AC: "...religious fervor and hatred gone berserk"
ANDERSON COOPER: Well, Iran, of course, has become a major player in Iraq. And, in Iraq tonight, there's been more bloodshed, more sectarian violence.
The Bush administration will not say it's a civil war. But today, U.N. Secretary-General Kofi Annan weighed in on the possibility. Listen.
(BEGIN VIDEO CLIP)
KOFI ANNAN, U.N. SECRETARY-GENERAL: If they can address the needs and common interests of all Iraqis, the promise of peace and prosperity is still within reach. But if current patterns of alienation and violence persist much longer, there is a great danger that the Iraqi state will break down, possibly in the midst of the full-scale civil war.
(END VIDEO CLIP)
COOPER: Michael Ware joins from Baghdad now with more on Annan's comments and the possibility of civil war.
What do you think, Michael? Based on what you have been seeing on the ground, do you think Annan is right?
MICHAEL WARE, CNN CORRESPONDENT: Well, we're very, very close to it, if we're not already there, Anderson. I think now it's just a matter of semantics.
I mean, yesterday morning, there was 14 more tortured and executed bodies that were found on the streets of the capital. That, in Baghdad terms, is a low day. That's a good day. It brought the week's total to 198 bodies found. That's up from 150, all attributed to the sectarian violence. That doesn't account for the bodies that are found by the families and removed independently.
That's also not accounting for conflicts in the numbers between Iraqi government authorities and U.S. military authorities. I mean, people are dying here in droves. They're being hauled from their homes, hauled from the streets, shot in drive-bys. They're being beheaded, and they're being tortured, all in the name of sectarian violence -- Anderson.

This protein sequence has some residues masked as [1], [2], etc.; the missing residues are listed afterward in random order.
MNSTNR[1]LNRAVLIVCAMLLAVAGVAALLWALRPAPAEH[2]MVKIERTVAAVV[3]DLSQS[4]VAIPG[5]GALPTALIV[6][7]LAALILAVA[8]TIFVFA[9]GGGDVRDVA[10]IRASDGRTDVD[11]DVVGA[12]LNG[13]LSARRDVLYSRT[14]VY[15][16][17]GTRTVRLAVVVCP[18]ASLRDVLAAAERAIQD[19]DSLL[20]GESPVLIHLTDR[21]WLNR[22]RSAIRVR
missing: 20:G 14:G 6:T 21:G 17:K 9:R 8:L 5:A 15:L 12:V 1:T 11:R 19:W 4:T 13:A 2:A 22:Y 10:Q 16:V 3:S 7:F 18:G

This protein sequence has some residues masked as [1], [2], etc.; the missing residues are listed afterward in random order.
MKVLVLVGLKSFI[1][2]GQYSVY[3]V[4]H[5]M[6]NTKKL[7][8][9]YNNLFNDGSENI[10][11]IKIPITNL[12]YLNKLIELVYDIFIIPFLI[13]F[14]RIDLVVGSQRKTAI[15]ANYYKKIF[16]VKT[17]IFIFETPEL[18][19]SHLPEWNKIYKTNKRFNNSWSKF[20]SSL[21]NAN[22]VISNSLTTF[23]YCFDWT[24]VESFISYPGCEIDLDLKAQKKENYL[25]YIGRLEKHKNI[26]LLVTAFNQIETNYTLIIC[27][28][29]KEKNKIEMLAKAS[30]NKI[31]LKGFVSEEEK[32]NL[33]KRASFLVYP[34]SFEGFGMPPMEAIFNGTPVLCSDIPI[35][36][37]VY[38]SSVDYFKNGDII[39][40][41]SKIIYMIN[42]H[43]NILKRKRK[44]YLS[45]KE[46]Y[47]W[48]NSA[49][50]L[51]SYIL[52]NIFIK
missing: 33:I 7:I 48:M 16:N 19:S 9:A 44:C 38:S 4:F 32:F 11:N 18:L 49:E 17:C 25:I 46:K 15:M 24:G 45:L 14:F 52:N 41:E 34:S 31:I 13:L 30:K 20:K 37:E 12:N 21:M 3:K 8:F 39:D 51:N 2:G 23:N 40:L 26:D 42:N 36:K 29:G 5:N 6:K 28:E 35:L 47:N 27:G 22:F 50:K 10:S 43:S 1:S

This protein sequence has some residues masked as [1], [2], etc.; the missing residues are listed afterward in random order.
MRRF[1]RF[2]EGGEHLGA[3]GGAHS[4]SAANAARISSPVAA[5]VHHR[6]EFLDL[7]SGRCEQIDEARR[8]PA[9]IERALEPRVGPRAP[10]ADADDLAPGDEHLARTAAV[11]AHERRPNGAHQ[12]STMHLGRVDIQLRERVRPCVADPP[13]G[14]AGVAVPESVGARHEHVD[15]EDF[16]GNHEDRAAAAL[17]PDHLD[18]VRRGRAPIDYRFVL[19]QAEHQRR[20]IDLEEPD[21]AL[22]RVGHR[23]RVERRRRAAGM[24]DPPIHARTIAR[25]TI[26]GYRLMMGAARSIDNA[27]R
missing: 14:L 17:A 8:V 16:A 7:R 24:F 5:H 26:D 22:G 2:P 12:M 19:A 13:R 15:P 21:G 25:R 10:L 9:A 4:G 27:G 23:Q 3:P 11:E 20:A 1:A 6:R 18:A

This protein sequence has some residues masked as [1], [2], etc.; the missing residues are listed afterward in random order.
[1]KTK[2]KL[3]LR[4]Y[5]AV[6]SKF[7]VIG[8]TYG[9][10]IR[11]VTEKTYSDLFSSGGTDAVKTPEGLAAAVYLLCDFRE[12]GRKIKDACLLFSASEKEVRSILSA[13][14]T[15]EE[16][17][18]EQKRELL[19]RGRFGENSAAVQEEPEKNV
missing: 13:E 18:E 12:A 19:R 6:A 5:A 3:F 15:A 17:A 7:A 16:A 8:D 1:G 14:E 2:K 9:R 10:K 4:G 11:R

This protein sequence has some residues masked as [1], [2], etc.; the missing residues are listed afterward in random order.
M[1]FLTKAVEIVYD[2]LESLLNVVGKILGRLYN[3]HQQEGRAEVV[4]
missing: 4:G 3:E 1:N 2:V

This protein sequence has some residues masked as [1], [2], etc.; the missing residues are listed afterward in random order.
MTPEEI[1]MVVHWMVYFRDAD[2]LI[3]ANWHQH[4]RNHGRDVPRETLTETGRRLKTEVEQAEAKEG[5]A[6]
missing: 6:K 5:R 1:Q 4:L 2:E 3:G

COOPER: Yeah, why the torture? I mean, when you read about how some of these people were kidnapped, and then how their bodies were found, I mean, people with power-drilled -- you know, their heads were power-drilled in. I mean, why torture people like that?
WARE: It's not just their heads. They're finding drill marks throughout their bodies, suggesting that they're starting down and working their way up.
It seems that these people are experiencing an excruciating death, almost beyond imagination. It's brought me to ask some members of some of these militias about the torturers. Can you imagine who these men are? They must have a cell or a bloodied room somewhere, where all they do is bring in victim after victim, and just torture them to death.
Why? It's not to extract information. It's not for any military purpose. They are just torturing them for the sake of torturing them. This is about provocation. This is about religious fervor and hatred gone berserk.
So, they're just torturing them to send a signal to other members of their sect. It's just pure, bloodied provocation -- Anderson.
COOPER: And it's Shia vs. Sunni, Sunni vs. Shia. I mean, it goes -- they're -- both sides torturing one another?
WARE: Absolutely. It goes both ways. And, at the end of the day, in the very, very beginning of all of this, you have to give the credit, ultimately, to one man that not only the U.S. forces could not stop, but who, by default, they created. And that's the now dead leader of al-Qaeda in Iraq, Abu Musab al-Zarqawi.
Zarqawi laid this out more than two years ago. In a captured letter to Osama bin Laden, we saw it for the first time. He said: Let's provoke the Shia. Let's go out there and antagonize them. Let's butcher them. Let's force them to rise up against the Sunni. It is only this that will awake the sleeping giant, the Sunni beast. And then we will rise up in the great holy war.
It's all down to Zarqawi -- Anderson.
COOPER: And his bloody legacy continues.
Michael Ware, appreciate it. Stay safe, Michael.